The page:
Curiocity: ‘American Idiot’ Puts The Rock In Rock Opera
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Never before has a musical evoked such a strong desire to headbang from my seat.
“American Idiot,” now playing at the Orpheum Theatre, is a 90-minute non-stop energy rush, packed with emotion and impossible to resist. The cast is absolutely phenomenal — from the stellar star performance of Van Hughes (Johnny) to the incredible ensemble.
Though the show truly blew me away, I have to admit I was skeptical as I settled into my seat Tuesday night. I’ve heard these tired Green Day hits over and over and for some reason, I just couldn’t imagine a full musical derived from a punk band. Perhaps that was naive of me, but as a fellow theater-goer put it, “This is either going to be really good, or extremely bad.”
Lucky for us it was the former.
I’ll admit, it takes a little while to get into the ebb and flow of this rock musical. It’s almost completely dependent on the music of Green Day with little dialogue and only timestamps to move the story forward.
Still, that forces the audience to do something that is sometimes an afterthought with major hit songs — listen to the lyrics and focus on the story it tells.
In this case the music is elevated to a new platform, one that brings new appreciation to even the most overplayed songs. From the hard-hitting, rock anthem, “Holiday” to the somewhat melancholy rendition of “21 Guns.”
The choreography pairs the music beautifully, with plenty of headbanging and sharp, rebellious movements that turn the show into a moving, breathing rock concert.
While I was enjoying the raw anger and rage on stage, I couldn’t help but wonder how this Minnesota Nice audience would react to such blatant drug use, F-bombs and hoisted middle fingers. From my seat, I clearly noticed a few people awkwardly shifting in their seats and was somewhat horrified to see young kids watch a not-so PG sex scene.
That said, it seemed most attendees thoroughly enjoyed every moment, with some responding in true rock concert fashion, singing along and nodding out every beat. (Sidenote: At the after party, a cast member even noted Minneapolis provided one of their best crowds yet.)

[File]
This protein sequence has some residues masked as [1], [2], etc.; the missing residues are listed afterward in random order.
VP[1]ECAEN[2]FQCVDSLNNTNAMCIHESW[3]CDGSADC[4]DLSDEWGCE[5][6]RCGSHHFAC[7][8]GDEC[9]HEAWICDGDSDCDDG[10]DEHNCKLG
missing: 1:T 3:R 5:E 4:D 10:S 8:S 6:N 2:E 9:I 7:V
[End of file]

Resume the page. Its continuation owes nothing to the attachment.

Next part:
The story ties in all your typical teenage angst themes — rebellion, confusion, exploration and desire. Following the choices and paths of three friends — Johnny (Hughes), Will (Jake Epstein) and Tunny (Scott J. Campbell) — “American Idiot” takes you on a wild ride through the ups and downs of leaving the familiar.
Some choices find our trio in peril while others bring new life — and all guarantee a fresh perspective.
I will say that being a fan of Green Day’s music and sure, even having an appreciation for Director Michael Mayer (Spring Awakening) is an obvious bonus here. And even then, there are times when the show takes a bit of an awkward turn. (I’m still trying to figure out how the flying dream sequence isn’t completely forced as an excuse for acrobatics.)
But as the curtains closed at the show’s opening night, I walked away with a new appreciation for a Grammy-Award winning band, the courage of a musical that’s not afraid to be different and a cast that managed to headband and sing all at once.
It’s true — “American Idiot” is not for everyone, but for those looking for an incredibly entertaining, high-adrenaline night at the theater, it’s a must-see.
“American Idiot” runs through Sunday at the Hennepin Theatre Trust’s Orpheum Theatre. For tickets or more information, click here.
In A Nutshell:
Don’t Miss: The character Heather has the best local shout-out — she emerges on stage, covering her big baby bump with a Joe Mauer Minnesota Twins T-shirt.
Break-Out Performance: Hands down, “Holiday.” It was certainly the highest energy of the evening.
Fun Fact: Joshua Kobak, who plays St. Jimmy, was in the original cast of Spider-Man Turn Off the Dark.